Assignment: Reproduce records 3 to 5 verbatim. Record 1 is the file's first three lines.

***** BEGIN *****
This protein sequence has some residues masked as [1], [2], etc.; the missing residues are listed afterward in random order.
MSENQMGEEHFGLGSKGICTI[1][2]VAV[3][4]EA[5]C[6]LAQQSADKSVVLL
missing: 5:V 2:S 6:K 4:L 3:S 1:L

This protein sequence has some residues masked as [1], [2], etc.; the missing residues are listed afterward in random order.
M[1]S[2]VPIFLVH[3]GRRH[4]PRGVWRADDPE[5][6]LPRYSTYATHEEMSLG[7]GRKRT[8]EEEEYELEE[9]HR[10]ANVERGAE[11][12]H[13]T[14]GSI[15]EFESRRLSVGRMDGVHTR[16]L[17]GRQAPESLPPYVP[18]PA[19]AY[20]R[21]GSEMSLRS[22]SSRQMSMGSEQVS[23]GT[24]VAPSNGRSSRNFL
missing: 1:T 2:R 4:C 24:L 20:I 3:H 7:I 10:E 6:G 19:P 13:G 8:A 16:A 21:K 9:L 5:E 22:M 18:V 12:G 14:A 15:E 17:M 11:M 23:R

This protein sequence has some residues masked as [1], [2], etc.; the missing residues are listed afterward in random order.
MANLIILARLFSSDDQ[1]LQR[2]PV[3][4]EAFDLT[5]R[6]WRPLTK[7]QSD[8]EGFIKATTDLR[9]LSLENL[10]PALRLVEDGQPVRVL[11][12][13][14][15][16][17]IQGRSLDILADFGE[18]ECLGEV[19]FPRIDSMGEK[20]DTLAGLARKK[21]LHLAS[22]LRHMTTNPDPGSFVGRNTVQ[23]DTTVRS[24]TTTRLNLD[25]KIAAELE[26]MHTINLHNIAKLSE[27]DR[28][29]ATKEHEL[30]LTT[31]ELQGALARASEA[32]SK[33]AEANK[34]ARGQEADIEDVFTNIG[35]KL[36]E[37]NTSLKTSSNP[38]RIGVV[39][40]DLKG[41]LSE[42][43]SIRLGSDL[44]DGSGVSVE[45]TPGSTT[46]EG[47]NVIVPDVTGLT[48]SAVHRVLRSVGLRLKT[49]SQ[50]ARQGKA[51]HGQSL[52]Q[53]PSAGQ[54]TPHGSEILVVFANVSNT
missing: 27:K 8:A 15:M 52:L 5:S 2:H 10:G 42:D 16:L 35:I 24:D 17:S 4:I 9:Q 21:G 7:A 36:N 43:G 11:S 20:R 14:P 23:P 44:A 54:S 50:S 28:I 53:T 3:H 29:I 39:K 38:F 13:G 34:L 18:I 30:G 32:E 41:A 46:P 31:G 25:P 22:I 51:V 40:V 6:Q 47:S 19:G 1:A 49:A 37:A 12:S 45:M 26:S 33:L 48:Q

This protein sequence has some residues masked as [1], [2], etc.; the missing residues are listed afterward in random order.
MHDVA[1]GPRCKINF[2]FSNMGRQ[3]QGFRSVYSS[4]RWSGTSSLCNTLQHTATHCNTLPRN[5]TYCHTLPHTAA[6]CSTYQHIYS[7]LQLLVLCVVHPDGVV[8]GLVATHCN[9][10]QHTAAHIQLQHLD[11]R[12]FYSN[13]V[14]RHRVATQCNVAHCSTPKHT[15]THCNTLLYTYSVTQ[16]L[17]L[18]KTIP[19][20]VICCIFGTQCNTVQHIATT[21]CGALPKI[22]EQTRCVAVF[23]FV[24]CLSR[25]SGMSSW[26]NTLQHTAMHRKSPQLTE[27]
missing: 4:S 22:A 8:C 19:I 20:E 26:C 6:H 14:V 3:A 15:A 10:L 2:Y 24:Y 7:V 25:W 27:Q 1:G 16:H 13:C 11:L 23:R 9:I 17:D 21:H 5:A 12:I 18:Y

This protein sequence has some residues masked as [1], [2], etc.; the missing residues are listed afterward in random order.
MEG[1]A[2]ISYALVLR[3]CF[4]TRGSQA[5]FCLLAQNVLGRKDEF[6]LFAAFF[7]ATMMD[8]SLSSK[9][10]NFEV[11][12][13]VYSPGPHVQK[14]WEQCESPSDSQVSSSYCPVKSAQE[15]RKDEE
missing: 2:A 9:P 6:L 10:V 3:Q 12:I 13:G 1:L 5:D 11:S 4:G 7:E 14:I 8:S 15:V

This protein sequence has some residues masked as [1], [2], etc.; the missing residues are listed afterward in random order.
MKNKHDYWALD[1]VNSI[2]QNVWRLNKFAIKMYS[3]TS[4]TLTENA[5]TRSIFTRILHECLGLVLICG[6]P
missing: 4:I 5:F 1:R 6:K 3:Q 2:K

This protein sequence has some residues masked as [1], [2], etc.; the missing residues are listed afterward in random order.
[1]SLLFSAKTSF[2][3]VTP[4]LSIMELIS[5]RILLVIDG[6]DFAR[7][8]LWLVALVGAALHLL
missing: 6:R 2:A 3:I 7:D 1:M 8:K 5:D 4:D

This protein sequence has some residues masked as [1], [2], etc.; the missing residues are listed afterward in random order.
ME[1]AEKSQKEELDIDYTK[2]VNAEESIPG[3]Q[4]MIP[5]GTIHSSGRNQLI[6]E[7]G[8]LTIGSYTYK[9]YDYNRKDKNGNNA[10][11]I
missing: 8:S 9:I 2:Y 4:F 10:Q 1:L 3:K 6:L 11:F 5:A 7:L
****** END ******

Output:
This protein sequence has some residues masked as [1], [2], etc.; the missing residues are listed afterward in random order.
MANLIILARLFSSDDQ[1]LQR[2]PV[3][4]EAFDLT[5]R[6]WRPLTK[7]QSD[8]EGFIKATTDLR[9]LSLENL[10]PALRLVEDGQPVRVL[11][12][13][14][15][16][17]IQGRSLDILADFGE[18]ECLGEV[19]FPRIDSMGEK[20]DTLAGLARKK[21]LHLAS[22]LRHMTTNPDPGSFVGRNTVQ[23]DTTVRS[24]TTTRLNLD[25]KIAAELE[26]MHTINLHNIAKLSE[27]DR[28][29]ATKEHEL[30]LTT[31]ELQGALARASEA[32]SK[33]AEANK[34]ARGQEADIEDVFTNIG[35]KL[36]E[37]NTSLKTSSNP[38]RIGVV[39][40]DLKG[41]LSE[42][43]SIRLGSDL[44]DGSGVSVE[45]TPGSTT[46]EG[47]NVIVPDVTGLT[48]SAVHRVLRSVGLRLKT[49]SQ[50]ARQGKA[51]HGQSL[52]Q[53]PSAGQ[54]TPHGSEILVVFANVSNT
missing: 27:K 8:A 15:M 52:L 5:S 2:H 10:G 42:D 16:L 35:I 24:D 17:S 4:I 9:Q 21:G 7:A 36:N 43:G 11:S 20:R 14:P 23:P 44:A 54:S 50:S 28:I 53:T 3:H 29:I 39:K 38:F 13:G 34:L 18:I 30:G 32:E 41:A 46:P 31:G 25:P 22:I 51:V 40:V 6:Q 47:S 19:G 1:A 49:A 37:A 12:S 45:M 26:S 33:L 48:Q

This protein sequence has some residues masked as [1], [2], etc.; the missing residues are listed afterward in random order.
MHDVA[1]GPRCKINF[2]FSNMGRQ[3]QGFRSVYSS[4]RWSGTSSLCNTLQHTATHCNTLPRN[5]TYCHTLPHTAA[6]CSTYQHIYS[7]LQLLVLCVVHPDGVV[8]GLVATHCN[9][10]QHTAAHIQLQHLD[11]R[12]FYSN[13]V[14]RHRVATQCNVAHCSTPKHT[15]THCNTLLYTYSVTQ[16]L[17]L[18]KTIP[19][20]VICCIFGTQCNTVQHIATT[21]CGALPKI[22]EQTRCVAVF[23]FV[24]CLSR[25]SGMSSW[26]NTLQHTAMHRKSPQLTE[27]
missing: 4:S 22:A 8:C 19:I 20:E 26:C 6:H 14:V 3:A 15:A 10:L 2:Y 24:Y 7:V 25:W 27:Q 1:G 16:H 13:C 11:L 23:R 9:I 17:D 21:H 5:A 12:I 18:Y

This protein sequence has some residues masked as [1], [2], etc.; the missing residues are listed afterward in random order.
MEG[1]A[2]ISYALVLR[3]CF[4]TRGSQA[5]FCLLAQNVLGRKDEF[6]LFAAFF[7]ATMMD[8]SLSSK[9][10]NFEV[11][12][13]VYSPGPHVQK[14]WEQCESPSDSQVSSSYCPVKSAQE[15]RKDEE
missing: 2:A 9:P 6:L 10:V 3:Q 12:I 13:G 1:L 5:D 11:S 4:G 7:E 14:I 8:S 15:V